TY - JOUR

T1 - Inertial rise of a meniscus on a vertical cylinder

AU - O’Kiely, Doireann

AU - Whiteley, Jonathan P.

AU - Oliver, James M.

AU - Vella, Dominic

N1 - KAUST Repository Item: Exported on 2020-10-01
Acknowledged KAUST grant number(s): KUKC1-013-04
Acknowledgements: This publication is based on work supported in part by Award No KUKC1-013-04, made by King Abdullah University of Science and Technology (KAUST). We are grateful to the participants of the Oxford-Princeton Collaborative Workshop Initiative 2014 for their comments on this work and to C. Clanet for sharing the original experimental images in figure 1.
This publication acknowledges KAUST support, but has no KAUST affiliated authors.

PY - 2015/3/3

Y1 - 2015/3/3

N2 - © © 2015 Cambridge University PressA. We consider the inertia-dominated rise of a meniscus around a vertical circular cylinder. Previous experiments and scaling analysis suggest that the height of the meniscus, h-{m}, grows with the time following the initiation of rise, t, like h-{m}\propto t^{1/2}. This is in contrast to the rise on a vertical plate, which obeys the classic capillary-inertia scaling h-{m}\propto t^{2/3}. We highlight a subtlety in the scaling analysis that yielded h-{m}\propto t^{1/2} and investigate the consequences of this subtlety. We develop a potential flow model of the dynamic problem, which we solve using the finite element method. Our numerical results agree well with previous experiments but suggest that the correct early time behaviour is, in fact, h-{m}\propto t^{2/3}. Furthermore, we show that at intermediate times the dynamic rise of the meniscus is governed by two parameters: the contact angle and the cylinder radius measured relative to the capillary length scale, t^{2/3}. This result allows us to collapse previous experimental results with different cylinder radii (but similar static contact angles) onto a single master curve.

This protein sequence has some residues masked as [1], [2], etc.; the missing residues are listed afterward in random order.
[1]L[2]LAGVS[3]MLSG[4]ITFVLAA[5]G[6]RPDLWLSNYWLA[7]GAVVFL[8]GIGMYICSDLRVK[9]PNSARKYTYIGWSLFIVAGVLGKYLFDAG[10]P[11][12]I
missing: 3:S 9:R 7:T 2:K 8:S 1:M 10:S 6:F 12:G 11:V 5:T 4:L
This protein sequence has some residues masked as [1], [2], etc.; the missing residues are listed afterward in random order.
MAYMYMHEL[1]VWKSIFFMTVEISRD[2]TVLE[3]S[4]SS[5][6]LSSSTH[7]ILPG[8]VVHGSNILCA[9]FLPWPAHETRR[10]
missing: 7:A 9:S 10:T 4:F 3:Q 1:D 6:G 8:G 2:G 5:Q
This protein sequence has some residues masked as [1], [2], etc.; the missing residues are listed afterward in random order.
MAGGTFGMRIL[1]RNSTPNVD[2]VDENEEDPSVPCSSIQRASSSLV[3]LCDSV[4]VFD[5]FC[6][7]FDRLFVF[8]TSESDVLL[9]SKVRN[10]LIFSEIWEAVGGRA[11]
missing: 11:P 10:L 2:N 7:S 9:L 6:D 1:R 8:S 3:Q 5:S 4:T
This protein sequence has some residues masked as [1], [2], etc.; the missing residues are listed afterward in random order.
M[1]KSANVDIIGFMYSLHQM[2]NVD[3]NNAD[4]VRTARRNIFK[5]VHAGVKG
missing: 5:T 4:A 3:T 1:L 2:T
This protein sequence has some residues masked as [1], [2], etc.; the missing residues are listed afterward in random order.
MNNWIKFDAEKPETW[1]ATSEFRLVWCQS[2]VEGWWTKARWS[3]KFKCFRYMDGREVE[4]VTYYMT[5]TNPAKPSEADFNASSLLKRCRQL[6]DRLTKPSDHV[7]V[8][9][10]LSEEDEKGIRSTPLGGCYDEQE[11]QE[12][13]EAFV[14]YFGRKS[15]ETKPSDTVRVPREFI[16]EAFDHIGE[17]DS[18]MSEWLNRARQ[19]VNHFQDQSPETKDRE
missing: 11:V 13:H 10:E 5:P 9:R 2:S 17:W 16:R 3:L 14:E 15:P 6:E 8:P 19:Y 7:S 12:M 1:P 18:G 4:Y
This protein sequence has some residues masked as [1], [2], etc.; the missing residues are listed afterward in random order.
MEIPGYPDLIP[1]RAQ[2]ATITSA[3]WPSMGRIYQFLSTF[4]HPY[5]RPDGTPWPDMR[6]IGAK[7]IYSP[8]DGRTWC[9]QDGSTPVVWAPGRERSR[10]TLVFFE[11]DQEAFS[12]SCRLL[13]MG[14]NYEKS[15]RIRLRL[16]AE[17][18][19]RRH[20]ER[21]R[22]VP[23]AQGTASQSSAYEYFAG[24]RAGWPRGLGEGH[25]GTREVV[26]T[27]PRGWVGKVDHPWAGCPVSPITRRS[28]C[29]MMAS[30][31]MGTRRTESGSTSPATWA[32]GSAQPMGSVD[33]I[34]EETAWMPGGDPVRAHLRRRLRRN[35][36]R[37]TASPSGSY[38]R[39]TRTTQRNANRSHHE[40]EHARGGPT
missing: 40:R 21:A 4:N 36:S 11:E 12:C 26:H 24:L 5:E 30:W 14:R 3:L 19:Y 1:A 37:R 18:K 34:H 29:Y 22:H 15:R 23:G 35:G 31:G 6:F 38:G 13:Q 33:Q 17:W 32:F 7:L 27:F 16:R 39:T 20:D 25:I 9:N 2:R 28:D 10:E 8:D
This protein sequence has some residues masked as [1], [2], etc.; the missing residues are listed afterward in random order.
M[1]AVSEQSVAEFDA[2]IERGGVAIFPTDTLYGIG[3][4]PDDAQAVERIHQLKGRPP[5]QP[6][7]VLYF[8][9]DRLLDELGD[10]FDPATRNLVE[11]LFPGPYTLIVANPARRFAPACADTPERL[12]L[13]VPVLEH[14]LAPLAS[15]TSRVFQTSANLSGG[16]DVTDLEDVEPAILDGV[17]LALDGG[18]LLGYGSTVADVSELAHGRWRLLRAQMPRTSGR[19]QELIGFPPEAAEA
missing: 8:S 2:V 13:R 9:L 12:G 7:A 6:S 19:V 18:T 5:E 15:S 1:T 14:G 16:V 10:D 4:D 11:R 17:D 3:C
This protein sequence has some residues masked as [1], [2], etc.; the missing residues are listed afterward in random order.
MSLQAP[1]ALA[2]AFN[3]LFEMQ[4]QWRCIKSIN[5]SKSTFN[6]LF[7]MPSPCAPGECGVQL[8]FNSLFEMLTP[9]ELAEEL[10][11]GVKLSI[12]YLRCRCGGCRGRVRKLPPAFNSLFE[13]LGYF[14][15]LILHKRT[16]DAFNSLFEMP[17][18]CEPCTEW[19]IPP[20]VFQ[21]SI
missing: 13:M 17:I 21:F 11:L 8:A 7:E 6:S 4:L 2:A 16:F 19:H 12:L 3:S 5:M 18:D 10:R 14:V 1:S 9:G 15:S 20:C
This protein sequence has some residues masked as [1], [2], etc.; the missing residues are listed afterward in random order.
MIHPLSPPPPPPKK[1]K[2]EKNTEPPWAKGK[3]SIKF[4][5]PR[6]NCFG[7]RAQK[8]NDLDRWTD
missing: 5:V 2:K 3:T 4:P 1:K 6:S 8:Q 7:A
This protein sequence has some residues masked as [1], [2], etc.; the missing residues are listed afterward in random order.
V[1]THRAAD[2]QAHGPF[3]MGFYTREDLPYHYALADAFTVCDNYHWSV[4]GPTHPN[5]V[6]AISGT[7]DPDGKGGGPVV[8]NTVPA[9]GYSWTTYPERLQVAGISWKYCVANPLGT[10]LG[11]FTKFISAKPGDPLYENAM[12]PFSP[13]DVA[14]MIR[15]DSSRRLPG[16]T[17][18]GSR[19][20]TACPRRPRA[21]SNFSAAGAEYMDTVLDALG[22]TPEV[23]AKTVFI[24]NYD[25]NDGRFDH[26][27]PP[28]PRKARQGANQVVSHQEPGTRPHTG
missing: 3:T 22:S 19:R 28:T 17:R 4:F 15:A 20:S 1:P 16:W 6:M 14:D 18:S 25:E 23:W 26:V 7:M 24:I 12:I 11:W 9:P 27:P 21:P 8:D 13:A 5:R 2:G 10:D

AB - © © 2015 Cambridge University PressA. We consider the inertia-dominated rise of a meniscus around a vertical circular cylinder. Previous experiments and scaling analysis suggest that the height of the meniscus, h-{m}, grows with the time following the initiation of rise, t, like h-{m}\propto t^{1/2}. This is in contrast to the rise on a vertical plate, which obeys the classic capillary-inertia scaling h-{m}\propto t^{2/3}. We highlight a subtlety in the scaling analysis that yielded h-{m}\propto t^{1/2} and investigate the consequences of this subtlety. We develop a potential flow model of the dynamic problem, which we solve using the finite element method. Our numerical results agree well with previous experiments but suggest that the correct early time behaviour is, in fact, h-{m}\propto t^{2/3}. Furthermore, we show that at intermediate times the dynamic rise of the meniscus is governed by two parameters: the contact angle and the cylinder radius measured relative to the capillary length scale, t^{2/3}. This result allows us to collapse previous experimental results with different cylinder radii (but similar static contact angles) onto a single master curve.

UR - http://hdl.handle.net/10754/598615

UR - https://www.cambridge.org/core/product/identifier/S0022112015000890/type/journal_article

UR - http://www.scopus.com/inward/record.url?scp=84924048138&partnerID=8YFLogxK

U2 - 10.1017/jfm.2015.89

DO - 10.1017/jfm.2015.89

M3 - Article

VL - 768

JO - Journal of Fluid Mechanics

JF - Journal of Fluid Mechanics

SN - 0022-1120

ER -